Import of traditional commodities as basic metals and metal products are revised downward for all years back to 2012. This correction is related to gross fixed capital formation of rigs and in extraction of oil and gas resources. Internal analyses showed that import related to investment in some specific oil rigs and some specific field development projects were doubled in the previous figures (in different periods). The size of the downward revision in value varies from year to year, between 2 and 3 billion Norwegian kroner, for the years 2013-2016 about 15 billion in total. At the same time the analyses showed that a bigger part of some projects were conducted abroad than earlier expected, with the isolated effect being that the figures for unspecified import for commodity costs related to gross fixed capital formation or operating costs in the oil- and gas extraction were adjusted upward. In summary these analyses have resulted in larger figures for import related to gross fixed capital formation in oil and gas extraction and in oil rigs.
Employment and compensation of employees
After the establishment of a-ordningen as a channel for employers to report figures for employment, salaries, and compensation of employees to the general government from January 2015, Statistics Norway has had access to more detailed and comprehensive data set concerning employment, salaries and compensation of employees in the local kind of activity units. This information, together with detailed register data concerning self-employed persons, have been used to calculate new levels for salaries and employment figures. Employed persons in total for 2016 is calculated to 2 715 000 persons, which means a downward revision of 47 000 persons, or 1.7 per cent lower than earlier published. Among the industries with significant revisions are manufacturing industry and wholesale and retail trade. Employed persons in the manufacturing industry is calculated to 217 000 persons in 2016, which means a downward revision of 16 300 persons. In wholesale and retail trade the number of total employed persons are adjusted down with 15 100 persons. The corresponding downward revision in central government was 16 000 persons.
The new data source has also given the opportunity, according to international guidelines, to reclassify employers’ cost connected to finance employees’ sick leave. These costs were earlier included in compensation of employees but are now included in social costs related to the job. This reclassification, together with the effects of using the new sources, resulted in a reduction in total salaries for all industries with 21 billion kroner, or 1.7 per cent less than previous published figures for 2016. Compensations of employees for all industries in total is reduced with 8.4 billion kroner, or 0.6 per cent. For the industry electricity, gas and steam the figures was revised upward with 3.6 billion kroner. The corresponding figure for the transport industries in total was revised down with 3.4 billion kroner.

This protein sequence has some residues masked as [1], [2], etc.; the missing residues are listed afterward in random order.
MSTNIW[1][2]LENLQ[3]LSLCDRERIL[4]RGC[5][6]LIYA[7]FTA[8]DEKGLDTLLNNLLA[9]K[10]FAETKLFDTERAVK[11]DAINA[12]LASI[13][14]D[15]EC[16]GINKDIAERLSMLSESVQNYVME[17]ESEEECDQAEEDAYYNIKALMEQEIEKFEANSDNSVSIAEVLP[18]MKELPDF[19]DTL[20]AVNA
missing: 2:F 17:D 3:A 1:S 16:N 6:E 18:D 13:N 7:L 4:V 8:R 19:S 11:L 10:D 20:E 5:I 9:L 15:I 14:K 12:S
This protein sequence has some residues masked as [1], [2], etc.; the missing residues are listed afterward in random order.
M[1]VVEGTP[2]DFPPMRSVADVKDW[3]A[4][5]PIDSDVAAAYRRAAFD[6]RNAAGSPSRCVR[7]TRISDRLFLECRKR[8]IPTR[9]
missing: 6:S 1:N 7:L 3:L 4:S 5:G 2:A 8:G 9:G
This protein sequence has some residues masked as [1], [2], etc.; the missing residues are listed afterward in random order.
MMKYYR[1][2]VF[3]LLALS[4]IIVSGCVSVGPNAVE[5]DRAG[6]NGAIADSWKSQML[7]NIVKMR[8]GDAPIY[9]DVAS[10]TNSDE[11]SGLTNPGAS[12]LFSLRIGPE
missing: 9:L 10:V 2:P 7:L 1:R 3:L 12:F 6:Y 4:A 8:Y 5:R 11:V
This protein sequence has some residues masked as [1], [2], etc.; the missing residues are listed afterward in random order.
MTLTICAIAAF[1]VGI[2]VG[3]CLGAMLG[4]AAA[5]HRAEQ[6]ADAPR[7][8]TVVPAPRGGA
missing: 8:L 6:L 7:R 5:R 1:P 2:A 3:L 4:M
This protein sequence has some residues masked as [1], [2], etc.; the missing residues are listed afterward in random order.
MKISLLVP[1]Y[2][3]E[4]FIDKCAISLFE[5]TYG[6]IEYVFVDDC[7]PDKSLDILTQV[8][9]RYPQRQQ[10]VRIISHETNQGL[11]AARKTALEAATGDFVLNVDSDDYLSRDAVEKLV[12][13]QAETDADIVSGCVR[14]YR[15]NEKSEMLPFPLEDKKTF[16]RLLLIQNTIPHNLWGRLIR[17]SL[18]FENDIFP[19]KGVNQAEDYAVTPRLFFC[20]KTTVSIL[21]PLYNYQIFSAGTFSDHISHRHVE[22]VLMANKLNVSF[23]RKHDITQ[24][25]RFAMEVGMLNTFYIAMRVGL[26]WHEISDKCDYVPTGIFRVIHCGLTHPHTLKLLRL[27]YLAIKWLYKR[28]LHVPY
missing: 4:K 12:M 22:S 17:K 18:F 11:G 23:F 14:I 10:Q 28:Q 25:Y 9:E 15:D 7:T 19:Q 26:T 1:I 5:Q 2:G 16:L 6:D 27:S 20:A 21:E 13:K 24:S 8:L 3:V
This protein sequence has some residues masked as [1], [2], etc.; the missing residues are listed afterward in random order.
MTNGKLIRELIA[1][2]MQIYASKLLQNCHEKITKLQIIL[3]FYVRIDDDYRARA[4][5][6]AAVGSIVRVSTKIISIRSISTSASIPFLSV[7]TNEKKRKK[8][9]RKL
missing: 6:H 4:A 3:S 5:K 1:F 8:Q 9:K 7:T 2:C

New calculations of pension costs in the regional health enterprises lead to a reduction from previous published figures for compensation of employees in central government with 4.6 billion.
The number of total hours worked for employees for 2016 was adjusted down with 3.9 per cent from previous published figures. The time series are revised back to 2001 to avoid a break in the time series.
Summary of the Revisions
Figure 1 and Figure 2 show the effect of the revisions on the development in constant prices in GDP and GDP mainland-Norway, respectively. The figures show that the effect of the main revision did not had significant effect on the development in GDP for years up to 2016. In addition, updated figures for 2017 and 2018 have not given rise to essential changes in the annual growth rates for these years. The growth rate for GDP for 2017 is revised from 2.0 to 2.3 per cent, while the growth rate for GDP mainland-Norway has not changed. For 2018 the revision in the GDP growth rate was minus 0.2 per cent, while the growth rate in GDP mainland-Norway was not affected.
Figure 1. Annual growth rate in GDP in constant prices
Figure 2. Annual growth rate in GDP mainland-Norway in constant prices